UGA offers one online post-baccalaureate program, but its educational impact is immense. Five faculty members — Charles Platter, Damaris Corrigan, Naomi Norman, Andy Paczkowski and Richard LaFleur — devote their time to the Classical Languages certificate program, which is designed to help students reach and exceed advanced levels in Greek and Latin in order to prepare them for graduate study in the various fields of classics.
In a recent article posted on The Chronicle of Higher Education, writer Leonard Cassuto explains “What Classics Professors Can Teach the Rest of Us,” as seen in the title of the article. He covers many aspects, from middle and high school teachers to professors and the strong relationships that typically exist among them. Cassuto had many positive things to say about studying the classics, including how even though jobs in the humanities suffered after the Great Recession, jobs having to do with the classics suffered the least.
What sets classical language studies apart is that “we embrace the idea that all scholars are teachers, and all teachers are scholars," said Sherwin Little, administrative secretary of the American Classical League, according to the article.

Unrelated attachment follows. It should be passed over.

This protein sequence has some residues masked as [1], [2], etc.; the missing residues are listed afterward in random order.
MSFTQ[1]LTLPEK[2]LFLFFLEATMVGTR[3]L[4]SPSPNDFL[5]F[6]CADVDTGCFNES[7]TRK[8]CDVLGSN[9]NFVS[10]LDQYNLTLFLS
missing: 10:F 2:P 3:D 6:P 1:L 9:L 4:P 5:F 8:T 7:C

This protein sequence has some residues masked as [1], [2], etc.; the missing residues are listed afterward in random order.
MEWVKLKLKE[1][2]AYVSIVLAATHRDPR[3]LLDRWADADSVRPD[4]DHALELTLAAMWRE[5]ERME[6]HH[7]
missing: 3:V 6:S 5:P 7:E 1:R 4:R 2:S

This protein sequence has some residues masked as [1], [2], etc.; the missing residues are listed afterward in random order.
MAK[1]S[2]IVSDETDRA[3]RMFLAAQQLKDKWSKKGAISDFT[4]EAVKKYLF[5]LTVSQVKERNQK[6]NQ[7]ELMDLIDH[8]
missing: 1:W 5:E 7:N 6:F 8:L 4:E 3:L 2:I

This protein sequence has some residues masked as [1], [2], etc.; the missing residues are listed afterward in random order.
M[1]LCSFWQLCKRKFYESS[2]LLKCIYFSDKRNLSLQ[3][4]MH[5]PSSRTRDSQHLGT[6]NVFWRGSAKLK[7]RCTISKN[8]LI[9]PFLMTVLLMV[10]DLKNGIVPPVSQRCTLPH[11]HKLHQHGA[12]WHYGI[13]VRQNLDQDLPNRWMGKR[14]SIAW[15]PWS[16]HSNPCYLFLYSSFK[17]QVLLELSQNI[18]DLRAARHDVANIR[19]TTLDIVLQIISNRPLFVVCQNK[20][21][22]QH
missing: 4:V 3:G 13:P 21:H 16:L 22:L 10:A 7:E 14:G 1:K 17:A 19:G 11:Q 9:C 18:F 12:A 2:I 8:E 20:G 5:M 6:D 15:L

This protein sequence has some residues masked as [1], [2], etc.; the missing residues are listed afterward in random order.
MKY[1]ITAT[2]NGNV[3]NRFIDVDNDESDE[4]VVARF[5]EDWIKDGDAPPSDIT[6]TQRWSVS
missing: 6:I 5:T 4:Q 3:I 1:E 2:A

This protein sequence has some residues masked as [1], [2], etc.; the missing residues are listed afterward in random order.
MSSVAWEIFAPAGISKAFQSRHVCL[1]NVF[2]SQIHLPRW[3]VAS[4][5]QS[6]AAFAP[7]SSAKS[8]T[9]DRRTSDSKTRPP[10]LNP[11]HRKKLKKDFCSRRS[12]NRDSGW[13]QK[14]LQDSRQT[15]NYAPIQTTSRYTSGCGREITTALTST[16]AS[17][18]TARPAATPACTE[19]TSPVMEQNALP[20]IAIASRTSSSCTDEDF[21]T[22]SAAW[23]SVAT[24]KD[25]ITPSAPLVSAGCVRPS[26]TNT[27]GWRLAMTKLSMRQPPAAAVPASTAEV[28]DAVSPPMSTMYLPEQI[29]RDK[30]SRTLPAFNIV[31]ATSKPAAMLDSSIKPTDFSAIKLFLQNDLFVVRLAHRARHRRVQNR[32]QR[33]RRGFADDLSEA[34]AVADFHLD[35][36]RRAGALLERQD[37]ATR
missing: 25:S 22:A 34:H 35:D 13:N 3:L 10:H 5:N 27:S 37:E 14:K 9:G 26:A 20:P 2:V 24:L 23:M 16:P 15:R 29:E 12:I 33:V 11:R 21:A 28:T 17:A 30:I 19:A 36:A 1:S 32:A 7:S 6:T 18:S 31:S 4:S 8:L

Cassuto further explains his main point by saying, “All professors are familiar with the notion that teaching and research should fuel each other, but the idea is sometimes used as a scholar’s fig leaf — except in classics, where it infuses the field in an exemplary way.”
Dr. Damaris Corrigan, coordinator of the Post-Baccalaureate in Classical Languages program at UGA, agrees that the classical languages have an important place in today’s education system.
“The classical languages, Greek and Latin, remain important because they are the conduits through which we moderns can embrace the past,” explained Dr. Corrigan. “Through the classical languages, we can see what problems the ancients faced, how they dealt with their problems, and whether their solutions were successful. We can use their experience to inform our own choices or solutions.”
For the original article, check out The Chronicle of Higher Education website.